Enterprises looking to extend the capabilities of their data centers through virtualization will be getting more help from IBM and VMware Inc. over the next few months.
IBM, of Armonk, N.Y., is growing its virtualization offerings in its Intel Corp.-based xSeries systems by making it easier to deploy and manage virtual machines. The moves are intended to continue driving the adoption of virtual machines in the data center, said Rob Sauerwalt, global brand manager of software and services in IBMs Systems Group.
“IBM doesnt view virtualization as simply partitioning,” Sauerwalt said. “We really see it as a better way of getting better utilization in the data center.”
Brad Day, an analyst with Forrester Research Inc., said companies running Windows or Linux on x86 hardware are beginning to recognize the server consolidation benefits of virtual machines.
“In the last three [fiscal] quarters, for every level of administration, when they talk about system consolidation relative to x86, 30 to 40 percent plan some sort of virtual machine policy,” said Day, in Cambridge, Mass.
Virtual machine technology has been widely used in the Unix space to consolidate back-end applications, such as ERP (enterprise resource planning) software.
IBM has added Virtual Machine Manager free to its IBM Director management software, enabling users to manage both physical and VMware virtual machines from a single console. Until earlier this year, IBM customers running virtual machines needed Director for the physical IBM server and one VMware ESX console for each virtual system. Then VMware launched VirtualCenter, enabling users to manage all virtual machines from a single console, Sauerwalt said.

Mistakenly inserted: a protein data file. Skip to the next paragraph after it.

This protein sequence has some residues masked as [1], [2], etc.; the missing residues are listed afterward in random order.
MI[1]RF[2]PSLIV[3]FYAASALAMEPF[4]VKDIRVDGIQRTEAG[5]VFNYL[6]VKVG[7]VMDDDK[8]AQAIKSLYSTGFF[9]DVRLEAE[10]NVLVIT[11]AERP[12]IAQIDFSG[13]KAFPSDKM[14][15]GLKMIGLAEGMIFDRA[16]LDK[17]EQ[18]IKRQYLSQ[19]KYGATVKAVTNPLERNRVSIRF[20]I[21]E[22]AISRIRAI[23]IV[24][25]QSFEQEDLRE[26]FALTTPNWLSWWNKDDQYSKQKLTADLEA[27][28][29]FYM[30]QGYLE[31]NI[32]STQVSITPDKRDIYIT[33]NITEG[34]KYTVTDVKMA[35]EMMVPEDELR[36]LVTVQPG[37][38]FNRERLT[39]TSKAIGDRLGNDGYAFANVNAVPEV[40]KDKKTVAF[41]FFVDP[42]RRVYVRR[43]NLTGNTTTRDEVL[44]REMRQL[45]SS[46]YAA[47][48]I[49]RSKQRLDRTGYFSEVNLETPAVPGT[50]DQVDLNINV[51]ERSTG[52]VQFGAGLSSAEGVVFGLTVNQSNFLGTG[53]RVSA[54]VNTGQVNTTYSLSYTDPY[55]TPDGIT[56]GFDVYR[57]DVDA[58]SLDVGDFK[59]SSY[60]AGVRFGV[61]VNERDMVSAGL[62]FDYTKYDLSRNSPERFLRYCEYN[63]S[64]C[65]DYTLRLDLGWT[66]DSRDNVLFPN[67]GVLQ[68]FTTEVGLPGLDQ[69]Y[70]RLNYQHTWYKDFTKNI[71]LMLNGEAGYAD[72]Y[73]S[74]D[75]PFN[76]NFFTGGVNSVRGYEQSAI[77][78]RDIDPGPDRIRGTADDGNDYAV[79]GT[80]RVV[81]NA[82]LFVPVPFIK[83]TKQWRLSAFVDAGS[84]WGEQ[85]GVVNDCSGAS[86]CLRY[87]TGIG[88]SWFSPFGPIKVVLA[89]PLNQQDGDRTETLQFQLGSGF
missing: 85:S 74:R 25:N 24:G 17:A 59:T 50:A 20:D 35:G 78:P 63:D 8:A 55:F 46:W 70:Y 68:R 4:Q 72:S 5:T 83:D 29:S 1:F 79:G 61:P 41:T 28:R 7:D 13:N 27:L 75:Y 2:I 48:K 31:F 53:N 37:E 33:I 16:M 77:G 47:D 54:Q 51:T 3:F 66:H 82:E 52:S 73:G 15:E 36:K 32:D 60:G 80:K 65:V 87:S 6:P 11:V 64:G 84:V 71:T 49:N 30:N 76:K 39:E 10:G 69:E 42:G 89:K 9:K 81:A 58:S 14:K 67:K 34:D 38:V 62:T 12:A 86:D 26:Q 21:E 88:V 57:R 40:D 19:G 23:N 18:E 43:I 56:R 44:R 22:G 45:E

Now they have a central place to manage both.
“We got it down from hundreds of consoles to two consoles to one,” he said.
IBM also has rolled out Version 4.2 of its Remote Deployment Manager—an extension of the Director management suite—enabling users to remotely deploy a VMware ESX virtual server onto an x86 system. In addition, IBM at the end of the year will offer a free VMware license for six months with every BladeCenter blade server chassis and will offer VMwares P2V Assistant—a migration tool for users looking to move images currently on physical servers onto virtual machines.
At its VMworld user show late last month, VMware, of Palo Alto, Calif., gave users a demonstration of the upcoming four-way version of its Virtual SMP (symmetric multiprocessing) server. The new version—an add-on to the companys ESX Server—will be available in the second half of next year, around the time that Advanced Micro Devices Inc. and Intel begin introducing their multicore processors.
The four-way Virtual SMP will enable a virtual machine to work with up to four physical processors, allowing users to run more mission-critical applications on the virtual servers, according to VMware officials.
The four-way capabilities will come about two years after VMware introduced its two-way version.
Virtualizing the data center
IBM Virtual Machine Manager and Remote Deployment Manager 4.2 offer remote management of virtual machines; in December, IBM will bundle free VMware license with blade servers
VMware Will roll out four-way Virtual SMP server in the second half of next year